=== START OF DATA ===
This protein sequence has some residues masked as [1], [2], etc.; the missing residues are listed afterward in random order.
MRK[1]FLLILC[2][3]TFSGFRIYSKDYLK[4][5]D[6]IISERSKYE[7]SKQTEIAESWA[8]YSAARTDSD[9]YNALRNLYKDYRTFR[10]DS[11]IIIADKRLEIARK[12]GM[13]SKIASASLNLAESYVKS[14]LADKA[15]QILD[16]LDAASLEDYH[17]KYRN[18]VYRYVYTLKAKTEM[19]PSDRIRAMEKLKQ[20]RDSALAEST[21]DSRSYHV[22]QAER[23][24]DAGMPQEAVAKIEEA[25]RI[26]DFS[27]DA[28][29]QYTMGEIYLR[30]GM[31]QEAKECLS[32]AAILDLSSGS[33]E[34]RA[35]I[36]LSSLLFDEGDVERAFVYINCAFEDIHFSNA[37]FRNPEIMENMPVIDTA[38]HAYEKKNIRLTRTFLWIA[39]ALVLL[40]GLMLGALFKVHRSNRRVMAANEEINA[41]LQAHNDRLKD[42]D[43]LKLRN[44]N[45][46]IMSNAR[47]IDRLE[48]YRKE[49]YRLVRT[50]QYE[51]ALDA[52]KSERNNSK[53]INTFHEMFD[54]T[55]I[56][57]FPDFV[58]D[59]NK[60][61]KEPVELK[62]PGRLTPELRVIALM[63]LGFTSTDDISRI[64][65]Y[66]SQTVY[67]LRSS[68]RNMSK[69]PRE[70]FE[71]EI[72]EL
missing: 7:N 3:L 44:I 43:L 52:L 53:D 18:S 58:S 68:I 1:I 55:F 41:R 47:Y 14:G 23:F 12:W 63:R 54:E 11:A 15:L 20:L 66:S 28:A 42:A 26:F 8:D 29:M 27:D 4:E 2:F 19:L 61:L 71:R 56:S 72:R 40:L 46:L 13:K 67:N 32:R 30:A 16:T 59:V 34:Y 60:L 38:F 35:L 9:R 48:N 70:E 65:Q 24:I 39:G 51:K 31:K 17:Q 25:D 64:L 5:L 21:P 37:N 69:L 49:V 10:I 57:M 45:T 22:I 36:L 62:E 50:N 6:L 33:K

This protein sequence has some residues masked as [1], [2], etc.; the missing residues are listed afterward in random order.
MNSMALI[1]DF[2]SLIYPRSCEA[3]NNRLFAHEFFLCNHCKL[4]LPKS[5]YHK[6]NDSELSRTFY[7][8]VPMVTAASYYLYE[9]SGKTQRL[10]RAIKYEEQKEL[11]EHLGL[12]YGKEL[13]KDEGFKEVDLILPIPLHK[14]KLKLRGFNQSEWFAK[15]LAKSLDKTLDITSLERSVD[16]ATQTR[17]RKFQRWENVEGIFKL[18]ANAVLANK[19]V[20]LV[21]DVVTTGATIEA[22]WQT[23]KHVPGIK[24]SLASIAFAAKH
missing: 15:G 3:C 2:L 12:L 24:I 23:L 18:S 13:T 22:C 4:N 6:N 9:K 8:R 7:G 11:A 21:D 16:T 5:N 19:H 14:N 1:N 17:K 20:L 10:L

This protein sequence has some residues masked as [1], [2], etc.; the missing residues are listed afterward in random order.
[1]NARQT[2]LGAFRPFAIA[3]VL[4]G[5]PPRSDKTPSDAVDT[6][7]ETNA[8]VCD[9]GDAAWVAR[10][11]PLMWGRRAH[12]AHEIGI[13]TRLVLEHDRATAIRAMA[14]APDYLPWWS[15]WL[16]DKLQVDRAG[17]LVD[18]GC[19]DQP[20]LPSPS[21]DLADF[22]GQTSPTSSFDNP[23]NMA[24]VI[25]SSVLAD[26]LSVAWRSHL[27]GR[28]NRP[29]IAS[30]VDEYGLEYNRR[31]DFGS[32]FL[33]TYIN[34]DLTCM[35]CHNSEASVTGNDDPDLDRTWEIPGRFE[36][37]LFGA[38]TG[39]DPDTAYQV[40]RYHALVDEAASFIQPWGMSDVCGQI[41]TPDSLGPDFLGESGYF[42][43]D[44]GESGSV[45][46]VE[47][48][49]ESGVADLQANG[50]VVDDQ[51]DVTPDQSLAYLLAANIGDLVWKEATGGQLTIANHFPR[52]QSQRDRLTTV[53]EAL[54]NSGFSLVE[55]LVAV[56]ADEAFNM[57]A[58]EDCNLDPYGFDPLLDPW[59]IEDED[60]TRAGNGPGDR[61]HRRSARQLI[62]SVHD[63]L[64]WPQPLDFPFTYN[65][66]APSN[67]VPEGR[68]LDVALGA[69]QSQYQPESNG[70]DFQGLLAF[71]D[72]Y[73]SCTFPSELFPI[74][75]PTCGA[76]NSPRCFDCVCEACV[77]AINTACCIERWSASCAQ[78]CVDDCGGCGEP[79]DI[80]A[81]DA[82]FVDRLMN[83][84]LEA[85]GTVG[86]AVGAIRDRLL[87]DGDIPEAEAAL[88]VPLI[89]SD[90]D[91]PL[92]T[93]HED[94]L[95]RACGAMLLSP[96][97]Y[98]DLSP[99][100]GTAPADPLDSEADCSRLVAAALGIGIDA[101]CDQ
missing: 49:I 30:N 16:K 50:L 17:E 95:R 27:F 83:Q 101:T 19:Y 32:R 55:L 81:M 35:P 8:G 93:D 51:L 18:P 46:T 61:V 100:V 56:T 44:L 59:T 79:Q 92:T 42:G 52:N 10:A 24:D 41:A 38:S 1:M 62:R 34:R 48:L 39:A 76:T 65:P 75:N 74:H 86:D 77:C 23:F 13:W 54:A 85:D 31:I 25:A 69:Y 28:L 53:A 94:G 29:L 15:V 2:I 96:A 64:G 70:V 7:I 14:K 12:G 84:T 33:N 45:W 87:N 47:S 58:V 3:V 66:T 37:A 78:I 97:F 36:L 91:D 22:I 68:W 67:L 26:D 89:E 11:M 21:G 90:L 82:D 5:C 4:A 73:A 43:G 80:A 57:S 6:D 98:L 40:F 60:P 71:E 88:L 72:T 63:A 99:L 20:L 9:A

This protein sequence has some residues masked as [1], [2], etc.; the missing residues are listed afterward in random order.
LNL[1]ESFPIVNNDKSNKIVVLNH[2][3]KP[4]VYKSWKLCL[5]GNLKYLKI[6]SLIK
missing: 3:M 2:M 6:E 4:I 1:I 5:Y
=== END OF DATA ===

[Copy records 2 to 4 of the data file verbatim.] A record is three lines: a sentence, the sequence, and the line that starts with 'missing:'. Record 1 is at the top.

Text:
This protein sequence has some residues masked as [1], [2], etc.; the missing residues are listed afterward in random order.
MNSMALI[1]DF[2]SLIYPRSCEA[3]NNRLFAHEFFLCNHCKL[4]LPKS[5]YHK[6]NDSELSRTFY[7][8]VPMVTAASYYLYE[9]SGKTQRL[10]RAIKYEEQKEL[11]EHLGL[12]YGKEL[13]KDEGFKEVDLILPIPLHK[14]KLKLRGFNQSEWFAK[15]LAKSLDKTLDITSLERSVD[16]ATQTR[17]RKFQRWENVEGIFKL[18]ANAVLANK[19]V[20]LV[21]DVVTTGATIEA[22]WQT[23]KHVPGIK[24]SLASIAFAAKH
missing: 15:G 3:C 2:L 12:L 24:I 23:L 18:S 13:T 22:C 4:N 6:N 9:K 8:R 7:G 11:A 21:D 16:T 5:N 19:H 14:N 1:N 17:K 20:L 10:L

This protein sequence has some residues masked as [1], [2], etc.; the missing residues are listed afterward in random order.
[1]NARQT[2]LGAFRPFAIA[3]VL[4]G[5]PPRSDKTPSDAVDT[6][7]ETNA[8]VCD[9]GDAAWVAR[10][11]PLMWGRRAH[12]AHEIGI[13]TRLVLEHDRATAIRAMA[14]APDYLPWWS[15]WL[16]DKLQVDRAG[17]LVD[18]GC[19]DQP[20]LPSPS[21]DLADF[22]GQTSPTSSFDNP[23]NMA[24]VI[25]SSVLAD[26]LSVAWRSHL[27]GR[28]NRP[29]IAS[30]VDEYGLEYNRR[31]DFGS[32]FL[33]TYIN[34]DLTCM[35]CHNSEASVTGNDDPDLDRTWEIPGRFE[36][37]LFGA[38]TG[39]DPDTAYQV[40]RYHALVDEAASFIQPWGMSDVCGQI[41]TPDSLGPDFLGESGYF[42][43]D[44]GESGSV[45][46]VE[47][48][49]ESGVADLQANG[50]VVDDQ[51]DVTPDQSLAYLLAANIGDLVWKEATGGQLTIANHFPR[52]QSQRDRLTTV[53]EAL[54]NSGFSLVE[55]LVAV[56]ADEAFNM[57]A[58]EDCNLDPYGFDPLLDPW[59]IEDED[60]TRAGNGPGDR[61]HRRSARQLI[62]SVHD[63]L[64]WPQPLDFPFTYN[65][66]APSN[67]VPEGR[68]LDVALGA[69]QSQYQPESNG[70]DFQGLLAF[71]D[72]Y[73]SCTFPSELFPI[74][75]PTCGA[76]NSPRCFDCVCEACV[77]AINTACCIERWSASCAQ[78]CVDDCGGCGEP[79]DI[80]A[81]DA[82]FVDRLMN[83][84]LEA[85]GTVG[86]AVGAIRDRLL[87]DGDIPEAEAAL[88]VPLI[89]SD[90]D[91]PL[92]T[93]HED[94]L[95]RACGAMLLSP[96][97]Y[98]DLSP[99][100]GTAPADPLDSEADCSRLVAAALGIGIDA[101]CDQ
missing: 49:I 30:N 16:K 50:L 17:E 95:R 27:F 83:Q 101:T 19:Y 32:R 55:L 81:M 35:P 8:G 93:D 51:L 18:P 46:T 61:V 100:V 56:T 44:L 59:T 79:Q 92:T 42:G 52:N 10:A 24:D 41:A 38:S 1:M 62:R 34:R 48:L 39:A 76:T 65:P 75:N 74:H 86:D 77:C 23:F 13:W 54:A 85:D 31:I 25:A 69:Y 28:L 53:A 94:G 29:L 15:V 2:I 96:A 64:G 70:V 7:I 14:K 12:G 84:T 33:N 45:W 87:N 47:S 58:V 3:V 66:T 37:A 78:I 97:F 36:L 91:D 22:I 68:W 67:L 26:D 89:E 11:M 21:G 90:L 82:D 5:C 4:A 73:A 43:G 80:A 57:S 6:D 98:L 40:F 60:P 71:E 88:L 72:T 63:A 99:L 20:L 9:A

This protein sequence has some residues masked as [1], [2], etc.; the missing residues are listed afterward in random order.
LNL[1]ESFPIVNNDKSNKIVVLNH[2][3]KP[4]VYKSWKLCL[5]GNLKYLKI[6]SLIK
missing: 3:M 2:M 6:E 4:I 1:I 5:Y